Learning Three.js

or WebGL for Dummies

Monitor Rendering Performance Within Three.js

This post is about monitoring rendering performance within three.js. It presents a small standalone extension called threex.rendererstats. It collect information from three.js renderer and display it live. It is very usefull to diagnose performance issues while developping. The API is exactly the same as stats.js so it is easy for you to include in your own stuff.

What Is It ?

threex.rendererstats collects information about three.js renderer and display it realtime on your screen. It is released under MIT license and is available on github. See a screenshot on the right.

It is inpired from stats.js by mrdoob. See a screenshot on the left. Webgl renderer keeps some internal statistics on the scene being renderered and update it at every frame. It is accessible in a property .info. threex.rendererstats just gather this information and display it nicely on your screen.

How Is It Useful ?

It is a very nice tool to monitor performances of WebGL rendering. As it is updated realtime, you can identify performance issues at various moments within your game We have seen canvas inspection recently in Debugging With Chrome’s Canvas Inspection. canvas inspection is directly at webgl level. threex.rendererstats remains at three.js level to give you another kind of information on the renderer.

Lets details those information There is 2 sections one for the memory, another for the renderer. For the memory, you got

  • info.memory.geometry : number of geometry currently in memory
  • info.memory.programs : number of shaders currently in memory
  • info.memory.texture : number of texture currently in memory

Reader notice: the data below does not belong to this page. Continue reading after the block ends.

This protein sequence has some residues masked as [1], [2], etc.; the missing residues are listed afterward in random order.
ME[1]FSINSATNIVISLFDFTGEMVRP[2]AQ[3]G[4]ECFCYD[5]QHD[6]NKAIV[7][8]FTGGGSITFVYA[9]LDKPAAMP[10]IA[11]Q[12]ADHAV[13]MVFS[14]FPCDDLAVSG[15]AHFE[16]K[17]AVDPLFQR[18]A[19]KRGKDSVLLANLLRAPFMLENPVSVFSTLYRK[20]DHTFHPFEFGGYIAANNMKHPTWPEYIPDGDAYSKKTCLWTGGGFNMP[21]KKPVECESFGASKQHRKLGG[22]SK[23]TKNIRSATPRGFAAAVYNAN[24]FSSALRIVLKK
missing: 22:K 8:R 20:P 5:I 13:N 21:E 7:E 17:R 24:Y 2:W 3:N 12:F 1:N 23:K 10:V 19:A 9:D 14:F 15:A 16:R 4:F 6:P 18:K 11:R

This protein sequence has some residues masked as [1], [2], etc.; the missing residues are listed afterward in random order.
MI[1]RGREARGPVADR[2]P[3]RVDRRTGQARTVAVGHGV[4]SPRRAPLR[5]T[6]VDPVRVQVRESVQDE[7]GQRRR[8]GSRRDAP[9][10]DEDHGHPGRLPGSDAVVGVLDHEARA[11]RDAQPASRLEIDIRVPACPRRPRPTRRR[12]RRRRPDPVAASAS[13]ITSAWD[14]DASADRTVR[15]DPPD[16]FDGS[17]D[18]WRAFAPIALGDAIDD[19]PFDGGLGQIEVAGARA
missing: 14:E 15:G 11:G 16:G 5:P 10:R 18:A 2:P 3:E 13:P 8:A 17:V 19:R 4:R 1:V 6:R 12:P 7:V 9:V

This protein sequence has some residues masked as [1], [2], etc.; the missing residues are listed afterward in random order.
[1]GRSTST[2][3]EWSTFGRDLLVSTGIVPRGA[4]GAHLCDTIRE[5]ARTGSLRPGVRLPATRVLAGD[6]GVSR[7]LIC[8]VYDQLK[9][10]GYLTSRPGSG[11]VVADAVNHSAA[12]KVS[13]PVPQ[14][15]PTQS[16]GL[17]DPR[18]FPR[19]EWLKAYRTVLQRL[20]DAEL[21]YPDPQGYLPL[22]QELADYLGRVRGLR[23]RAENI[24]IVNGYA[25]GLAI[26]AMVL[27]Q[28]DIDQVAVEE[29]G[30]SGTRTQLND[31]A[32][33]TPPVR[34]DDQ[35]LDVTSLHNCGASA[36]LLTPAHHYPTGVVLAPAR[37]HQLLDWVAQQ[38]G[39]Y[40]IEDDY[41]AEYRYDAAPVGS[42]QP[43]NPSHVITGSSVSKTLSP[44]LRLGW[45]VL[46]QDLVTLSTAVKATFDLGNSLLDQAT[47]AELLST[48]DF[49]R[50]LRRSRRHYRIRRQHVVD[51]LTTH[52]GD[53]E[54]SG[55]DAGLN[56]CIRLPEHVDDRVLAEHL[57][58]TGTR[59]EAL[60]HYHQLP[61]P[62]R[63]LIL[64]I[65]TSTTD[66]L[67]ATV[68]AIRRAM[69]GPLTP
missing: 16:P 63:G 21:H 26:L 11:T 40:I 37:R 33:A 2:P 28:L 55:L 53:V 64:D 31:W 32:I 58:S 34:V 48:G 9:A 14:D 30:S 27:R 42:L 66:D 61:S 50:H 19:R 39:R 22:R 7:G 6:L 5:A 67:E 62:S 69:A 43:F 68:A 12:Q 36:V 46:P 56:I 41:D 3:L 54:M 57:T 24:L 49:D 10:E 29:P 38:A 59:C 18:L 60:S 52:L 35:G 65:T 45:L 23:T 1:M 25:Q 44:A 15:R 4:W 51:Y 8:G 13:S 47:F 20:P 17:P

For the render, you got

  • info.render.calls : number of draw calls currently used to render
  • info.render.vertices : number of vertices currently rendered
  • info.render.faces : number of triangles currently renderered
  • info.render.points : number of particles currently rendered

How To Use It ?

first, include threex.rendererstats.js with the usual <script> tag.

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<script src='threex.rendererstats.js'></script>

then you initialize the object.

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var rendererStats  = new THREEx.RendererStats()

You likely need to position it on the page with css. You may use something along this line

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rendererStats.domElement.style.position   = 'absolute'
rendererStats.domElement.style.left  = '0px'
rendererStats.domElement.style.bottom    = '0px'
document.body.appendChild( rendererStats.domElement )

finally you update it at every frame in your rendering loop or when you do renderer.render()

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rendererStats.update(renderer);

And you are done. Quite easy to include! Now you can monitor your own three.js scenes.

Conclusion

We have seen how to monitor performance information withing three.js. How to display and use the statistics collected by THREE.WebGLRenderer itself. The information may appear a bit raw but it is live. So unexpected performance changes can be detected very early.

That’s all for today! have fun :)

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